FanDuel - WFBC

December 26, 2013

Nnamdi Asomugha Retires as an Oakland Raider: Three seasons ago, cornerback Nnamdi Asomugha was one of the most coveted free agents in the NFL at any position and signed a five-year, $60 million contract with the Philadelphia Eagles. Tomorrow is his last day in the NFL. He's signing a one-day deal to retire as an Oakland Raider.

posted by rcade to football at 10:16 PM - 8 comments

I like the comment in the sponsor ad somebody bought on Pro Football Reference: "You stole the Eagles' money, and then you stole Kerry Washington. You, sir, are a monster."

I did not expect him to be a free-agent bust. I thought he'd help the Eagles dominate the NFC East.

posted by rcade at 10:17 PM on December 26

Agreed. He and Rodgers-Cromartie were supposed to be killers for us ... sigh

posted by jjzucal at 10:36 AM on December 27

The hype that followed that guy from the beginning, supposedly being the second-coming of Revis, was ridiculous and unfair. Too bad, but that's the way it goes. So many overrated players are the big thing one day, out of the game the next.

posted by dyams at 11:55 AM on December 27

He was an astute and skilled positional player. I'm amazed at what a remarkable percentage of his tight coverages and pass attempt break-ups were clean and flag-free. He only got penalized an average of about once every other game per season at most.

posted by beaverboard at 12:09 PM on December 27

The hype that followed that guy from the beginning, supposedly being the second-coming of Revis, was ridiculous and unfair. Too bad, but that's the way it goes. So many overrated players are the big thing one day, out of the game the next.

How could he be the second-coming of a guy who came after him?

Nnamdi was second-team all-pro in 2006 and Revis made his first pro bowl in 2009. There was a reason he flew so far under the radar - starting in 2006, people stopped throwing at him, so he didn't have to many many plays.

Nnamdi was a press corner put into a zone system. It wasn't that he was overrated, it was that he and DRC were products of an Eagles front-office who made shitty personnel decisions for their system. Imagine signing JJ Watt and boxing him into a traditional 3-4 role.

posted by dfleming at 04:49 PM on December 27

Even though Asomugha came first, he and Revis were compared to each other starting around 2009, when Revis was the bigger name and Nnamdi, in my recollection, was compared to him. The talk when he left Oakland was that the Eagles were getting someone comparable to Revis. Never worked out that way.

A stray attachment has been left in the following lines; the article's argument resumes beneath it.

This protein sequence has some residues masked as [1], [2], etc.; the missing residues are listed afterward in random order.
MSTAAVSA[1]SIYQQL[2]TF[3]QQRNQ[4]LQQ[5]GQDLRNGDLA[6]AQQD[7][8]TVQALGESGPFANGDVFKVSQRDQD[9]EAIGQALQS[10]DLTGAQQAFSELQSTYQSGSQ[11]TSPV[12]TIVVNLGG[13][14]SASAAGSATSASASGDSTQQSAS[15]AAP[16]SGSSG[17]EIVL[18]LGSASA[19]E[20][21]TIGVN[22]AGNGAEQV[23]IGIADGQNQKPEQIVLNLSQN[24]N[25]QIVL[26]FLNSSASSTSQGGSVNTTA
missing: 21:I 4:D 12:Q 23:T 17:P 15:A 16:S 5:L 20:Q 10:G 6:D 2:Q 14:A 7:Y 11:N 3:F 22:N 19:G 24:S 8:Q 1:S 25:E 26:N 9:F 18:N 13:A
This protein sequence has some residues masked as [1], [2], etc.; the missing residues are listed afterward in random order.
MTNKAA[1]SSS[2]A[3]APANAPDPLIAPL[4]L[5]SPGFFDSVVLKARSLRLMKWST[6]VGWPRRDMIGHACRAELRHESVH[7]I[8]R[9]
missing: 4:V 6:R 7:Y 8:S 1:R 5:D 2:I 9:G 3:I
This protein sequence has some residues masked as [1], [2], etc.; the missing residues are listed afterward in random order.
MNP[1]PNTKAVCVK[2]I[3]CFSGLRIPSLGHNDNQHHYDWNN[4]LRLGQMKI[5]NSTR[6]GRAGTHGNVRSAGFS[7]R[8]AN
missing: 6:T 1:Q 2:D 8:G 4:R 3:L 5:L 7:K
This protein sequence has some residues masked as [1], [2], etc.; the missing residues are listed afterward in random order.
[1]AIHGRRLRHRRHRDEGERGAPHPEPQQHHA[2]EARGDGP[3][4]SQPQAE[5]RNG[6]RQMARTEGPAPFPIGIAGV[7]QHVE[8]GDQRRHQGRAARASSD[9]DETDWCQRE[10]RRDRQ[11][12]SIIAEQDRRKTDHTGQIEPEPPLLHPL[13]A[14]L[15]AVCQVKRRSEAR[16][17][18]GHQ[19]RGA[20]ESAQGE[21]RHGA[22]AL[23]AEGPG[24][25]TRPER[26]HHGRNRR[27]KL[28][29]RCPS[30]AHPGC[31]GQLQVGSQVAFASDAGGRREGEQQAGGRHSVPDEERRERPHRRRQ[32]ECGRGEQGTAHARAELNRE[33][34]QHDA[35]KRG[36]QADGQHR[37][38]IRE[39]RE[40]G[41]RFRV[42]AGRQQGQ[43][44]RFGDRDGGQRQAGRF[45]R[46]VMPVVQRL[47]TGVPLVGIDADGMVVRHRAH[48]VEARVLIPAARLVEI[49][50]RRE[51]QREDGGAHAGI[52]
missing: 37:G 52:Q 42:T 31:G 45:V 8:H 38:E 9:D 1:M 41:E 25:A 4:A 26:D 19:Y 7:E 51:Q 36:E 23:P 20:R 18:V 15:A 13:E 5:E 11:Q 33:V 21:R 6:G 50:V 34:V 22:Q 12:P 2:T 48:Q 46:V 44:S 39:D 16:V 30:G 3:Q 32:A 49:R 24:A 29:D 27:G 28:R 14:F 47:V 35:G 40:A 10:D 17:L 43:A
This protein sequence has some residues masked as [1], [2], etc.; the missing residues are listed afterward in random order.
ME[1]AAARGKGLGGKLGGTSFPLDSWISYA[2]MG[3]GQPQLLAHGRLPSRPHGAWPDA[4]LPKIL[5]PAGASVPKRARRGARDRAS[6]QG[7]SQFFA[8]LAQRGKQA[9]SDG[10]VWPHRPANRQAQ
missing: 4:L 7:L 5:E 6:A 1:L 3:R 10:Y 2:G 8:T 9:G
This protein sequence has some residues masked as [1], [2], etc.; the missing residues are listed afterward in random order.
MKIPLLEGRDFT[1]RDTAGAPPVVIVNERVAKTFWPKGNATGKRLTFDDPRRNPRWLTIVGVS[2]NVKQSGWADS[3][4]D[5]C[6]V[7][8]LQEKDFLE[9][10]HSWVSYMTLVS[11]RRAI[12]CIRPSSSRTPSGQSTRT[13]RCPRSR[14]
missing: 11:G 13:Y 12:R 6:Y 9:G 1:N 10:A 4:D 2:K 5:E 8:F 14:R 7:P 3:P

posted by dyams at 08:16 PM on December 27

I thought the problem in Philly was they signed a great man-to-man cover to play zone (or vice versa) and it didn't work out. What I didn't understand was why someone else didn't put him back in the system he fit and had success again. Either it was bad luck or he was the product of a system that made him look terrific. It will be interesting to see if Revis forces a relocation of his Island given Tampa has done much the same to him.

posted by yerfatma at 09:30 AM on December 30

No doubt - and even one level higher as they put an Offensive Line coach - Juan Castillo - in as Defensive Co-ordinator. After that it's not really a surprise that players were asked to work outside their specialised and preferred roles.

Asomugha made his living in Oakland playing between the receiver and the Quarterback and using the sideline for help. At which point you could forget about that side of the field and Oakland would play a high low Safety mix. Meanwhile, in Philly, Castillo had the defence roll assignments about, meaning you could take Asomugha out of coverage simply by using motion, at which point he'd shift responsibility to some sort of deep safety role and he's just not the same player in space.

There's a play at the end of the game against the Giants last year, where New York needs a score with time running out. The Eagles play some sort of cover 3, but with the Giants throwing three receivers to the left, instead of playing off cover for his deep third, Asomugha comes up to press the receiver, maintains a perfect trail position and would have had an interception if not for the receiver he was covering mugging him and drawing a flag.

I'd have to imagine that maintaining elite play at Corner into your 30s is hard - Champ Bailey is some sort of freak - but Philly could have got a lot more out of Asomugha if they'd got out of their own way.

posted by Mr Bismarck at 10:26 AM on December 30

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